We roast a lot of chiles in this kitchen: it just seems like the right thing to do. A perfectly roasted chile can add depth of flavor to just about any dish, with the bonus being the intense, earthy aroma that will permeate the air and get your salivary glands going in all the right ways.
Hundreds of chiles later I’ve found that there are two key elements to successful roasting. The first is the char factor.
Newbie chile roasters are most often afraid of the over-scorch and, as a result, they shy away from thoroughly and evenly charring the outside of the chile pepper.
The truth is that the more blackened a chile’s skin is, the easier it will be to peel and prepare. You’re aiming for a solidly charred chile from stem to stern, so gird your loins and fear not the char.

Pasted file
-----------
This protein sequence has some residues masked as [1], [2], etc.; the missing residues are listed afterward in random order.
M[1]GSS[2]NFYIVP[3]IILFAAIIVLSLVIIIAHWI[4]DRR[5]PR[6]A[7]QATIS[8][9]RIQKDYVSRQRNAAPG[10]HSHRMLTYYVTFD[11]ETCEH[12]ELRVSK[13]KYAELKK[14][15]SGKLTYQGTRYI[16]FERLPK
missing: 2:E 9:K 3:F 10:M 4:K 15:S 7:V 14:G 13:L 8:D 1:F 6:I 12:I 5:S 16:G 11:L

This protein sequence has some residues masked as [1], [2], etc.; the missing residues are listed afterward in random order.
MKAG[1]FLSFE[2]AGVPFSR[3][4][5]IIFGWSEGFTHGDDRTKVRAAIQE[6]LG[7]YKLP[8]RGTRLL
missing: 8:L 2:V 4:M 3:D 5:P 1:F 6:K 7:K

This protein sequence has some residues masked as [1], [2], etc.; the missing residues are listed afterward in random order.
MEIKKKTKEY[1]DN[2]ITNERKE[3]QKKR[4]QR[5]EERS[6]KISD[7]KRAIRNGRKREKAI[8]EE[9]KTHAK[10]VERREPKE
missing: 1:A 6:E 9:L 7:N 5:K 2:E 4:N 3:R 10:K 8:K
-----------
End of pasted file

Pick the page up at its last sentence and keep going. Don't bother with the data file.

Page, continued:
The second key step in roasting a chile is the skin-loosening phase: a charred chile must be allowed to sweat for long enough that the scorched skin softens and becomes loose enough to almost slip off of the chile.
I personally accomplish this by carefully placing my charred chiles in a Ziploc bag, which I then seal tightly, opening only to insert additional chiles for sweating.
Again, it’s necessary to wait long enough that the skins become truly loose – your chiles won’t look like much more than soggy, sweaty messes by the time they’re ready. But appearances aren’t everything, right?